Is your asthma… asthma?

In my time connecting with those with asthma, I’ve also connected with people who have been misdiagnosed as having asthma, when in reality another condition was actually causing their breathing issues. Some people embrace this change, and others fight their re-diagnosis—after all, it would not be an easy transition, nor would it be easy to believe a new diagnosis is correct if an initial diagnosis was not. A friend with “asthma” (AKA not asthma!) was diagnosed by an Ear Nose and Throat specialist as being “the poster child for vocal cord dysfunction.” She embraced her re-diagnosis of the cause of her breathing issues, and was able to ditch her inhalers and control her VCD by learning breathing exercises and reducing stress in her life. She never let asthma stop her, but, she’s thrilled to have received a correct diagnosis. Unfortunately, many people don’t embrace their new diagnosis as readily, and spend more time treating the wrong condition.

What the research says about asthma misdiagnosis

In one study, a third of people diagnosed with asthma do not actually have asthma at all. 1 Because asthma has so many different presentations—symptoms, severity levels, and in short, phenotypes!—it can be difficult to make an accurate diagnosis. 1 As well, there are two-dozen plus “masqueraders” of asthma. 2 These include not only  vocal cord dysfunction but also heart failure, cystic fibrosis, pulmonary embolism (blood clots in the lung), and pulmonary hypertension 2,3 to name a few conditions that can be misdiagnosed as asthma—since after all asthma is common and easy to diagnose—but perhaps less easy to accurately diagnose. 3

Getting asthma right

How do you make sure your asthma diagnosis is correct? Since in the above study a third of asthma cases were misdiagnosed, you can be reasonably assured your asthma is indeed asthma. However, if you are unsure, bring this up to your doctor. They can make other referrals or consider other tests to do to make a more accurate diagnosis—or confirm your asthma—such as pulmonary function testing, bronchoprovocation tests (tests that try to induce asthma symptoms/bronchospasm and include pre- and post-test spirometry—lung function tests—by triggering symptoms using a chemical called methacholine, cold air, exercise or histamine), or by ruling out other asthma masqueraders. Because everyone is different, your doctor is the best person to point you toward how to solidify your asthma diagnosis.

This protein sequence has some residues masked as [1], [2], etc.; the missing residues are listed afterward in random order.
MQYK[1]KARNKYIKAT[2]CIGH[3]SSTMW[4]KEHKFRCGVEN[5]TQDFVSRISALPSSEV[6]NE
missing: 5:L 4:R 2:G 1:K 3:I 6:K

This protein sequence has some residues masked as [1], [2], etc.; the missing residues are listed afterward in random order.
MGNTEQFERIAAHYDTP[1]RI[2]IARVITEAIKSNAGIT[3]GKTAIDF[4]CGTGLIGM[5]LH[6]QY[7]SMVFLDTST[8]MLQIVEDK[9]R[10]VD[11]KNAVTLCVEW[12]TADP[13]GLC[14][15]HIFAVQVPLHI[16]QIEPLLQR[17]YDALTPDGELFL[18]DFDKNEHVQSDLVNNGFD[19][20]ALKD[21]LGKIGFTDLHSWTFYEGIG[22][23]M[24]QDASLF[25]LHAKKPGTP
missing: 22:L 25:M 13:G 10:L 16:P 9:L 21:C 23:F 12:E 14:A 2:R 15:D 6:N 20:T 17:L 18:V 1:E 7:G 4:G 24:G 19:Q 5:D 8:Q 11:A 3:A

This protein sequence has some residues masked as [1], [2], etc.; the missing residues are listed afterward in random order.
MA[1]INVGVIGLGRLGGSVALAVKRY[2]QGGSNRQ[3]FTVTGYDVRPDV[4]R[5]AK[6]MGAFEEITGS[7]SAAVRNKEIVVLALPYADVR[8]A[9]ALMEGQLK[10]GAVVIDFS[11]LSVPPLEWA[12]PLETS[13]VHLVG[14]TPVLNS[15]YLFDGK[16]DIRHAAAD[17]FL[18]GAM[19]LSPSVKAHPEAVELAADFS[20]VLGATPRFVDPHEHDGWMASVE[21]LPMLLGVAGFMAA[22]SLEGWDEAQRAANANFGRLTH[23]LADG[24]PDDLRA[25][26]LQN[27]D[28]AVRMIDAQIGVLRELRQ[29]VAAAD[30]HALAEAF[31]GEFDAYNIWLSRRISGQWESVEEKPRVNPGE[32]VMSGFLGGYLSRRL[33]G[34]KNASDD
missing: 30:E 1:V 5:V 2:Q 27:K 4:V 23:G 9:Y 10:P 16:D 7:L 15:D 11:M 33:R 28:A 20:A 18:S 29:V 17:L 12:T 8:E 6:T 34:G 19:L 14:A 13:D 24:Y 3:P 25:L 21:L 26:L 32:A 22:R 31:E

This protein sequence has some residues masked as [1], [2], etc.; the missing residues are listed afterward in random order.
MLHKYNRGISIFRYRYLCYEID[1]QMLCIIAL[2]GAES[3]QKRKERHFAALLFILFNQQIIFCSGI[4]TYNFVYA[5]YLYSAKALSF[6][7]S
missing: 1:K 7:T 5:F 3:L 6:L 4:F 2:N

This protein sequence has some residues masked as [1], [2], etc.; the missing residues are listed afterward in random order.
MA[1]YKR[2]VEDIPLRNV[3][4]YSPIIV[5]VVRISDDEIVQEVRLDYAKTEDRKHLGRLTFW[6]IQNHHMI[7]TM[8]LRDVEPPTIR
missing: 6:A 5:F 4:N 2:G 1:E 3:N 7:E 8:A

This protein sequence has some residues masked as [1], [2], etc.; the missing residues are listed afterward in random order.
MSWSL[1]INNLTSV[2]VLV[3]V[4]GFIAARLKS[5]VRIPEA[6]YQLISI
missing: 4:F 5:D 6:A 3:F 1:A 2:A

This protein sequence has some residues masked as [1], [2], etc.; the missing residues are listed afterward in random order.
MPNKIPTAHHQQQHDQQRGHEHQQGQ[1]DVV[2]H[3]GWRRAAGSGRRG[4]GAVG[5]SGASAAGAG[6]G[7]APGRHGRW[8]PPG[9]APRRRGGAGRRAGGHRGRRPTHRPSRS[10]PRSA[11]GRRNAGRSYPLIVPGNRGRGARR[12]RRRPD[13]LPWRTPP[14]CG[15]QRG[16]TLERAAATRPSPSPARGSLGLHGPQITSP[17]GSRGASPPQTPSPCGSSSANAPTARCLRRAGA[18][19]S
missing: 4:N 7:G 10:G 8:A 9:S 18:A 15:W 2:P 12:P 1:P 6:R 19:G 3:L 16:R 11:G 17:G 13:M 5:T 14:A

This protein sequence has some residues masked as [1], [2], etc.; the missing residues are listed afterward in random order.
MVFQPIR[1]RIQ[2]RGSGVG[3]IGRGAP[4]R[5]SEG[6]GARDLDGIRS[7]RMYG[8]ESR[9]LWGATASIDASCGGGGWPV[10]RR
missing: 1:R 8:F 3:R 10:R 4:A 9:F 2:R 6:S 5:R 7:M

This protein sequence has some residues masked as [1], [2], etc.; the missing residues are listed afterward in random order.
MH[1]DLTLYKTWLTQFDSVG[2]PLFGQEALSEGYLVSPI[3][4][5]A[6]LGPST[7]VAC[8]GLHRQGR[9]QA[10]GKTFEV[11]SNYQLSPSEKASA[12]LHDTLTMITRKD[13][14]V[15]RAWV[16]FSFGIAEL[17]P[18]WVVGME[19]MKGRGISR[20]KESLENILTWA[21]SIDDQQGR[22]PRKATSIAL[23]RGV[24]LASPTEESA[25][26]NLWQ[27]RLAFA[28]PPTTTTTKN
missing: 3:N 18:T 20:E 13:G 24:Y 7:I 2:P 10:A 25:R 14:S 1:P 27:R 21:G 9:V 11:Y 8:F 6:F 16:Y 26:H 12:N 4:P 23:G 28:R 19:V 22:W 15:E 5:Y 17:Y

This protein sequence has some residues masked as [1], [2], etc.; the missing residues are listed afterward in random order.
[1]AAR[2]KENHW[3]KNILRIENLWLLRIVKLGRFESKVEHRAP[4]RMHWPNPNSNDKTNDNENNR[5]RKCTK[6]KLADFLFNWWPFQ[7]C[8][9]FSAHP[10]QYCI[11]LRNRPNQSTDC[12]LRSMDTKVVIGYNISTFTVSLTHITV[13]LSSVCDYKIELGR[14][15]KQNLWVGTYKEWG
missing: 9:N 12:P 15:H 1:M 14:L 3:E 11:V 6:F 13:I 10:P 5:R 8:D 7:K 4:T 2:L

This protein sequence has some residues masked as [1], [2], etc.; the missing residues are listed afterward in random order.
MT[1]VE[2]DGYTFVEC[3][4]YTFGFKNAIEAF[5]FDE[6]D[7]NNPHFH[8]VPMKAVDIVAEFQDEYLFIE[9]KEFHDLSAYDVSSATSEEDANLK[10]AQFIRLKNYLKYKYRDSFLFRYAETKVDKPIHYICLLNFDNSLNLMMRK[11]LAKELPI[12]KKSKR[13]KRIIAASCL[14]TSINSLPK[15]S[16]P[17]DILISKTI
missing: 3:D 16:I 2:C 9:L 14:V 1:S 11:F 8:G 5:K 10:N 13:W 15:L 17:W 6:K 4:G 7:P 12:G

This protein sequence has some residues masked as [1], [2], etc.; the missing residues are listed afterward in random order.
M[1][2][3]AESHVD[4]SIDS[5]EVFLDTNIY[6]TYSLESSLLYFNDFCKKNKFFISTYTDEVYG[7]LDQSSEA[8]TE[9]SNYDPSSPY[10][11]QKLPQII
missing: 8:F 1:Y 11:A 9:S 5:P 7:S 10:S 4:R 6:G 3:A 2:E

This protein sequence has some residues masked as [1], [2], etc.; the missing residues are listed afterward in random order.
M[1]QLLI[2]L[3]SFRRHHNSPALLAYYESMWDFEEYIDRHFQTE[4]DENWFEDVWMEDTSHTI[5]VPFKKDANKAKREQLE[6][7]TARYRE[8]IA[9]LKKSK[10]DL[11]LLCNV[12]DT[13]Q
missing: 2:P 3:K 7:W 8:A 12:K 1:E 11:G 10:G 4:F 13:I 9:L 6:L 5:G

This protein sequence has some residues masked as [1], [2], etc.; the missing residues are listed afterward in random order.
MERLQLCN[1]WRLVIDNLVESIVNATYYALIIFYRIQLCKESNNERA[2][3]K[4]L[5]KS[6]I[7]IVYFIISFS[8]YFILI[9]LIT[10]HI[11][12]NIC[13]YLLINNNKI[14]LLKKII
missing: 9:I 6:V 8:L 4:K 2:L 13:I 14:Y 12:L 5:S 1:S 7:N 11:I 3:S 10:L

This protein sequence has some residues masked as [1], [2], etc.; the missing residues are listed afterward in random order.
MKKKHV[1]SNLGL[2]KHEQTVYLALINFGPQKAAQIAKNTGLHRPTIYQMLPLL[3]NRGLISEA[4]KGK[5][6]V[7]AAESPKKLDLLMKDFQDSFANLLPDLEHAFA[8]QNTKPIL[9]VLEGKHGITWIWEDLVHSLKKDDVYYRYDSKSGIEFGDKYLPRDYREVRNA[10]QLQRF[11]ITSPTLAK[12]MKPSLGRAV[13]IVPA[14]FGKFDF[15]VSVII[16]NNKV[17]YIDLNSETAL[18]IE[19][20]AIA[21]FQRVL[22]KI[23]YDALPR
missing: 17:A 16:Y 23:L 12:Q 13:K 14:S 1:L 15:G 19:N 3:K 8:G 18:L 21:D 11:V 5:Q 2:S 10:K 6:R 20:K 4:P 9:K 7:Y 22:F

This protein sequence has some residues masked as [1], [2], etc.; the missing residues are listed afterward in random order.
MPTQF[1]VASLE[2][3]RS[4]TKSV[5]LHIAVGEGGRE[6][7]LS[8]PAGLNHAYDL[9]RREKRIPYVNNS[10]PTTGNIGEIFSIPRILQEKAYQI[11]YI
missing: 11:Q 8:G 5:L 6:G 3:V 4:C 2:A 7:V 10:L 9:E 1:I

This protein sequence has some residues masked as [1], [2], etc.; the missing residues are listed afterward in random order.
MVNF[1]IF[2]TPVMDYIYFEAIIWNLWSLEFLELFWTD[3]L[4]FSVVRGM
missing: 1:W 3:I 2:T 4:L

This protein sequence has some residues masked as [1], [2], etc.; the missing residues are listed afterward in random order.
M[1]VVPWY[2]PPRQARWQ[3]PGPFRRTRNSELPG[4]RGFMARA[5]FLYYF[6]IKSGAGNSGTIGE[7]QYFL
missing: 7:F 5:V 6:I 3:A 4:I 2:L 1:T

If your diagnosis changes

I have not been in this boat personally. However, I have known many people who have learned that they do not have asthma (or have milder asthma than they’d initially thought and co-existing diagnoses). Many (shockingly to me!) were not happy with being “undiagnosed” for whatever reason, even after decades. My friend who learned she had VCD and not asthma embraced that change—she took the right steps with her doctors advice, learned about VCD and what triggers it, and stopped her asthma medicines. She has had a significant increase in quality of life by treating the right condition. Others have been more resistant to changing the “asthma” part of their lifestyle. A diagnosis alteration can be tough: if you were mistakenly diagnosed with asthma and indeed have a condition like VCD, anxiety, pulmonary hypertension, or another masquerader, speaking with a therapist or mental health professional may help you to adjust to and process this change so that you’re able to move forward and be as healthy as possible!

Have you been misdiagnosed with asthma when it was something else? Has someone you know? Share that experience in the comments.

This article represents the opinions, thoughts, and experiences of the author; none of this content has been paid for by any advertiser. The Asthma.net team does not recommend or endorse any products or treatments discussed herein. Learn more about how we maintain editorial integrity here.

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